Hales was named in England’s preliminary 15-man World Cup squad only to be dropped last week after a newspaper report said the 30-year-old was serving a 21-day ban for a second positive drugs test.
Bayliss confirmed Hales would not return for the World Cup, but he believes the Nottinghamshire batsman has a future with England going forward.
He sad: “Alex still has an international future. I have spoken to him and given him that message. It’s certainly not the end of him.
“He’s been a very important part of this team over the last five or six years or more. There’s no reason why he can’t come back.”
Bayliss backed the decision, saying it sends out an important message to England cricket.
He added: “It was a decision not just solely made by the players, I was involved in that decision as well. Morgs (limited-overs captain Eoin Morgan) and I had a long chat about it. He certainly asked the players their thoughts.
“I think we’ve come to the right decision. I think the message it sends, not just to the rest of this group but to the rest of English cricket down through county level, that culture, the way we go about things (is important). Being respected off the field as well as on it.
“This team has gone about things in the right way and in the last 18 months or so they’ve made strides. They’re working very hard to make things right.”
Bayliss issued an injury update ahead of today’s first one-day international match against Pakistan, revealing he would have a full squad available to him if necessary.
But he has vowed to “mix and match” in an attempt to give different players game time, with Moeen Ali and Jason Roy set to be rested as a precaution.
Joe Denly must prove he is worth a place in England’s World Cup plans after Bayliss revealed Liam Dawson has a chance of taking his place in the final squad.
Denly pipped the slow left-armer to win a spot in England’s preliminary squad last month and has played in the first two games of the summer, wins over Ireland in Malahide and in a one-off Twenty20 against Pakistan on Sunday.
The Kent all-rounder looked to have timed his run to perfection after almost a decade in the international wilderness, but while selectors value his versatile batting uncertainty over his late-blooming leg spin could yet force a change of heart.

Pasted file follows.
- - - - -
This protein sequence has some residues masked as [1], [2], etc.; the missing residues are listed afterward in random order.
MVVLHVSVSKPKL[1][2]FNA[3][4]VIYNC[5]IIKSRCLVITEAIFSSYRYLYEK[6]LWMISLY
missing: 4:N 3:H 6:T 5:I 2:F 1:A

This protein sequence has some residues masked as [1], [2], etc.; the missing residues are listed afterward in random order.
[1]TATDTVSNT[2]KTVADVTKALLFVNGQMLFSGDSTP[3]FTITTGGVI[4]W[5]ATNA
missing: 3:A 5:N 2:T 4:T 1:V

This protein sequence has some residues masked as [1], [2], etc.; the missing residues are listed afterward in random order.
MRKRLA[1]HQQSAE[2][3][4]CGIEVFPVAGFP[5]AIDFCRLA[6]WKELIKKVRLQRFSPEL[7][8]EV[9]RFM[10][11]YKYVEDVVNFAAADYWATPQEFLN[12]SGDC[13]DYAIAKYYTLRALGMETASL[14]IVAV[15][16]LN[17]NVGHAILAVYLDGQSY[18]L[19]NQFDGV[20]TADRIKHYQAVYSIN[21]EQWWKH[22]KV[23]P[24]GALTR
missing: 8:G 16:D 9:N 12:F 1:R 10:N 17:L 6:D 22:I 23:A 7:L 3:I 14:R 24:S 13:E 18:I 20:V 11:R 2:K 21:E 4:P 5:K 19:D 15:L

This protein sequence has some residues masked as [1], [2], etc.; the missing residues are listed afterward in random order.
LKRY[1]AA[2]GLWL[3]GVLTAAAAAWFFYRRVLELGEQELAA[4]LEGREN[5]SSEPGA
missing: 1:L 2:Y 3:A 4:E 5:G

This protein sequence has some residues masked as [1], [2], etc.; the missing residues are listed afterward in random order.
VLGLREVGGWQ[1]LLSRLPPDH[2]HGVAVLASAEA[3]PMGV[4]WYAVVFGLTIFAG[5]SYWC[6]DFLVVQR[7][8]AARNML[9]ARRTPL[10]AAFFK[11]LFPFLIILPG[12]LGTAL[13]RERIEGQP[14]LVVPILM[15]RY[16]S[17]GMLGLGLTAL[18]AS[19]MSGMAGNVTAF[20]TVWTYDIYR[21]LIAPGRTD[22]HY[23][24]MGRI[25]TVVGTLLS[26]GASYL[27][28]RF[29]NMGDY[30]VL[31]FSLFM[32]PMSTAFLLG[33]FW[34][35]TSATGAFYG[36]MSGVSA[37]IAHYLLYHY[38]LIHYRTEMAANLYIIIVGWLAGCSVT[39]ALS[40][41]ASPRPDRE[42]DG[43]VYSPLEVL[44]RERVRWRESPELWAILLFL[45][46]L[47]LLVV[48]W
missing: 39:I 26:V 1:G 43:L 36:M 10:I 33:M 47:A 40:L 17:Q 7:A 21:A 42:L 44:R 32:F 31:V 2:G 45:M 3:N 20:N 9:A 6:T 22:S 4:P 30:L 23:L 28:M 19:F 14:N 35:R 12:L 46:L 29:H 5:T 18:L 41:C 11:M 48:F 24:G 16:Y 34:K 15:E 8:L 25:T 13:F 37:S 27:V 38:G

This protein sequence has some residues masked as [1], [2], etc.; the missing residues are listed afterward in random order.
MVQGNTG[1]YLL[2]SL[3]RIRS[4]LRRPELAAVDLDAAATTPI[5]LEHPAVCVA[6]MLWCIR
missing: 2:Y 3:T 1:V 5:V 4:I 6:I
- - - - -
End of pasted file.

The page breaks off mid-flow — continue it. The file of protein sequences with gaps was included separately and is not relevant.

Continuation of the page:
Ali’s rib injury means Denly will play the role of spin bowling all-rounder at The Oval today, the first of five one-day internationals against Pakistan before the final 15 is revealed, and needs to impress with the ball.
The first two deliveries of his only over in Cardiff were long hops that Babar Azam hammered for six and Bayliss cranked up the pressure on the eve of the series by admitting Dawson was now under active consideration by selectors. “He’s not the only bowler to run in and bowl a couple half-volleys to start a spell, (but) it’s an interesting position that one,” he said.
“Someone like Dawson will certainly be in discussions. He’s done well this year and he’s done well for us in the past when he’s been given an opportunity at this level. It’s getting to the business end.
“It’s this 17 and Dawson, I don’t think it would be out of place in saying it’s probably down to that 18. I think the final 15 would come from that.”
Dawson played the last of his three ODIs against Sri Lanka at Dambulla in October, but an impressive winter on the franchise circuit and a strong start to the season with Hampshire has brought him back to the fore.
The slow left-armer even looks set to join up with the team before the Pakistan series concludes.
There will also be another outing for Dawson’s county captain James Vince at the top of the order, with first-choice opener Roy not being risked after recent back spasms.
Seamer Mark Wood is also being carefully managed due to his ongoing ankle complaint.
“If it was an important game and we really needed them to play they would be playing, but there’s no real need,” was Bayliss’s verdict.
“We’re playing a little bit safe, but it also gives us the chance to play some of the bench strength,” he added.